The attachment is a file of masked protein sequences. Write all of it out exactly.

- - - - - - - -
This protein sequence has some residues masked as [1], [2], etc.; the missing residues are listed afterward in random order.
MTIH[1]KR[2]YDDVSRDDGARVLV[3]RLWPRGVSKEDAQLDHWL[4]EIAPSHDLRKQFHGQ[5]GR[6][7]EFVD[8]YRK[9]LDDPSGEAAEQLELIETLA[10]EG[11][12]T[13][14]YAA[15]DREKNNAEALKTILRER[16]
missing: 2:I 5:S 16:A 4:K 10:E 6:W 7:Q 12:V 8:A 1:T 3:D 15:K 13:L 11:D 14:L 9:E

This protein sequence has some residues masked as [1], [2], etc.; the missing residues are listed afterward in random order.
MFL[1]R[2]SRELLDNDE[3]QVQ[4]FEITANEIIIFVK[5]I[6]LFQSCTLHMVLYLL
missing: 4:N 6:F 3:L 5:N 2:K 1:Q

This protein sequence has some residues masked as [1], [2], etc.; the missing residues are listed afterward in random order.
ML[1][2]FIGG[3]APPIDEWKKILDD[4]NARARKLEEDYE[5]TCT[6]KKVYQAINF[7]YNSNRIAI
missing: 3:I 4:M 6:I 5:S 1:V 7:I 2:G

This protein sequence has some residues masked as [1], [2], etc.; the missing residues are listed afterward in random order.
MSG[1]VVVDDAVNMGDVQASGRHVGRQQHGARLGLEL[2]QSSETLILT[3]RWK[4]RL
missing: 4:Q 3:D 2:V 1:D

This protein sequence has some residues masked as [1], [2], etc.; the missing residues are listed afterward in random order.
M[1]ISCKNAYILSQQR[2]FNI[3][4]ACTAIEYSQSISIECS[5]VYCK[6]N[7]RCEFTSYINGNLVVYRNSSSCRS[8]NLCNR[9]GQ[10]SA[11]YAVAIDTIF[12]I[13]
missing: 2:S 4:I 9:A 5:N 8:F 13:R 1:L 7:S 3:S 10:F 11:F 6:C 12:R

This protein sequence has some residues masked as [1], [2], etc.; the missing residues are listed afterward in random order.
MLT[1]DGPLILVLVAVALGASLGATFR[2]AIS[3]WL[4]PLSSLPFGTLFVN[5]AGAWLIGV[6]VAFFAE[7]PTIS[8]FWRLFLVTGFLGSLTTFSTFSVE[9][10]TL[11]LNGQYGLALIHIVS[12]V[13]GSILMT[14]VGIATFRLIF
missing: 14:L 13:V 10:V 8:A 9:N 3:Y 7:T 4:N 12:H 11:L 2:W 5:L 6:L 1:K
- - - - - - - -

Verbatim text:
This protein sequence has some residues masked as [1], [2], etc.; the missing residues are listed afterward in random order.
MTIH[1]KR[2]YDDVSRDDGARVLV[3]RLWPRGVSKEDAQLDHWL[4]EIAPSHDLRKQFHGQ[5]GR[6][7]EFVD[8]YRK[9]LDDPSGEAAEQLELIETLA[10]EG[11][12]T[13][14]YAA[15]DREKNNAEALKTILRER[16]
missing: 2:I 5:S 16:A 4:K 10:E 6:W 7:Q 12:V 8:A 1:T 3:D 15:K 13:L 11:D 14:L 9:E

This protein sequence has some residues masked as [1], [2], etc.; the missing residues are listed afterward in random order.
MFL[1]R[2]SRELLDNDE[3]QVQ[4]FEITANEIIIFVK[5]I[6]LFQSCTLHMVLYLL
missing: 4:N 6:F 3:L 5:N 2:K 1:Q

This protein sequence has some residues masked as [1], [2], etc.; the missing residues are listed afterward in random order.
ML[1][2]FIGG[3]APPIDEWKKILDD[4]NARARKLEEDYE[5]TCT[6]KKVYQAINF[7]YNSNRIAI
missing: 3:I 4:M 6:I 5:S 1:V 7:I 2:G

This protein sequence has some residues masked as [1], [2], etc.; the missing residues are listed afterward in random order.
MSG[1]VVVDDAVNMGDVQASGRHVGRQQHGARLGLEL[2]QSSETLILT[3]RWK[4]RL
missing: 4:Q 3:D 2:V 1:D

This protein sequence has some residues masked as [1], [2], etc.; the missing residues are listed afterward in random order.
M[1]ISCKNAYILSQQR[2]FNI[3][4]ACTAIEYSQSISIECS[5]VYCK[6]N[7]RCEFTSYINGNLVVYRNSSSCRS[8]NLCNR[9]GQ[10]SA[11]YAVAIDTIF[12]I[13]
missing: 2:S 4:I 9:A 5:N 8:F 13:R 1:L 7:S 3:S 10:F 11:F 6:C 12:R

This protein sequence has some residues masked as [1], [2], etc.; the missing residues are listed afterward in random order.
MLT[1]DGPLILVLVAVALGASLGATFR[2]AIS[3]WL[4]PLSSLPFGTLFVN[5]AGAWLIGV[6]VAFFAE[7]PTIS[8]FWRLFLVTGFLGSLTTFSTFSVE[9][10]TL[11]LNGQYGLALIHIVS[12]V[13]GSILMT[14]VGIATFRLIF
missing: 14:L 13:V 10:V 8:A 9:N 3:Y 7:T 4:N 12:H 11:L 2:W 5:L 6:L 1:K